The vivid cobalt comes from the top temperatures working on the Shino. The ethereal turquoise, on the other hand, is ash
residue fallen from a higher plane. By this is meant the shelves and kiln ceiling, of course, but so startling is its effect
that the color could just as well have dripped from another galaxy. These various blue accents make the viewer feel as if
they are gazing at an ice grotto filled with trapped gems, or the primordial terrain of Iceland, a surface powerfully glacial
and actively volcanic at the same time. Against all reason, such pots seem to have permanently sealed in both fire and ice.
Natural ash works also metamorphose beautifully in Kumano's kiln as temperatures climb above 1500º. Echizen clay, dark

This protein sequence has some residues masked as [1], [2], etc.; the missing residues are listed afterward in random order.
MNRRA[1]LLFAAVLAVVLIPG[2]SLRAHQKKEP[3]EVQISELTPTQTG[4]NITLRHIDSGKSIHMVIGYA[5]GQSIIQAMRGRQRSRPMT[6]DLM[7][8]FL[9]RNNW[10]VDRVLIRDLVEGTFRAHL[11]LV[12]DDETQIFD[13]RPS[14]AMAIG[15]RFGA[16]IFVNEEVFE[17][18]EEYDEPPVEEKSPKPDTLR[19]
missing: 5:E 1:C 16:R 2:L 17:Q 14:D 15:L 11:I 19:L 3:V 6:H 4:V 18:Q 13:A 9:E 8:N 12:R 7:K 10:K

purple when fired, is the antithesis of Shigaraki's in that it does not easily show flame marks on its surface.
Nonetheless, the amount of mineral-rich flying ash deposited and melted in that environment grows so copious that 20% of the
non-Shino pieces (not more, Kumano explains, because oak heat tends to course through the chamber in a straight line) have
the potential to emerge with handsome beige-brown shoulders, multi-hued rivulets, large speckles and countless other intriguing
These, then, are the some of the rewards for which Kumano perseveres on his solitary course ... and for which his fans line
up at the sole exhibition he has enough pieces each year to mount. In truth, even there one finds a goodly number of pots on
display that sport major cracks and gold or silver-plated lacquer repairs, but these condition problems do not detract from
the work's special beauty.
Or its power. The Shino and natural ash samurai that have survived Kumano's furnace additionally seem to emanate a certain,